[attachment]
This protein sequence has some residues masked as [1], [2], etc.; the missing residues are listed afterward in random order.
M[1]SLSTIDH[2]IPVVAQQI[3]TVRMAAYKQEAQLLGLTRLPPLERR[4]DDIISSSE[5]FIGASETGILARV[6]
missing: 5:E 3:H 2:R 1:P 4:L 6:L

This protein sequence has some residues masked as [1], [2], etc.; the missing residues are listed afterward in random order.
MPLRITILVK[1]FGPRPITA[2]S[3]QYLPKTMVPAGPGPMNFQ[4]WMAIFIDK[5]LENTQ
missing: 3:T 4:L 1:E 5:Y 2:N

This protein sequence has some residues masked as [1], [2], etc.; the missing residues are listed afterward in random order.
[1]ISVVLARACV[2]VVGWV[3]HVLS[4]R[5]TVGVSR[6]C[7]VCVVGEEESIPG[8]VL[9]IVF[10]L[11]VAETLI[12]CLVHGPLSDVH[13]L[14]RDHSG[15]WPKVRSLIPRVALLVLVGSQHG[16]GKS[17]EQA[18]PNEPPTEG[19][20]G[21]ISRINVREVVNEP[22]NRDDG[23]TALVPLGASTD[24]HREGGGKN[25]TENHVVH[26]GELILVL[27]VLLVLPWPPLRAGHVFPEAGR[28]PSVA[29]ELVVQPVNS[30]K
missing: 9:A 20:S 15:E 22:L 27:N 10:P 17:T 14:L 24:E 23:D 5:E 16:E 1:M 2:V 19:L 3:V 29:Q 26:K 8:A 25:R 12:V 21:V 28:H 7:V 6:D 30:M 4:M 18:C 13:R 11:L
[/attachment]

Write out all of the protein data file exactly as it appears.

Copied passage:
This protein sequence has some residues masked as [1], [2], etc.; the missing residues are listed afterward in random order.
M[1]SLSTIDH[2]IPVVAQQI[3]TVRMAAYKQEAQLLGLTRLPPLERR[4]DDIISSSE[5]FIGASETGILARV[6]
missing: 5:E 3:H 2:R 1:P 4:L 6:L

This protein sequence has some residues masked as [1], [2], etc.; the missing residues are listed afterward in random order.
MPLRITILVK[1]FGPRPITA[2]S[3]QYLPKTMVPAGPGPMNFQ[4]WMAIFIDK[5]LENTQ
missing: 3:T 4:L 1:E 5:Y 2:N

This protein sequence has some residues masked as [1], [2], etc.; the missing residues are listed afterward in random order.
[1]ISVVLARACV[2]VVGWV[3]HVLS[4]R[5]TVGVSR[6]C[7]VCVVGEEESIPG[8]VL[9]IVF[10]L[11]VAETLI[12]CLVHGPLSDVH[13]L[14]RDHSG[15]WPKVRSLIPRVALLVLVGSQHG[16]GKS[17]EQA[18]PNEPPTEG[19][20]G[21]ISRINVREVVNEP[22]NRDDG[23]TALVPLGASTD[24]HREGGGKN[25]TENHVVH[26]GELILVL[27]VLLVLPWPPLRAGHVFPEAGR[28]PSVA[29]ELVVQPVNS[30]K
missing: 9:A 20:S 15:E 22:L 27:N 10:P 17:T 14:L 24:E 23:D 5:E 16:E 1:M 2:V 19:L 3:V 29:Q 26:K 8:A 25:R 12:V 21:V 28:H 7:V 6:D 30:M 4:M 18:C 13:R 11:L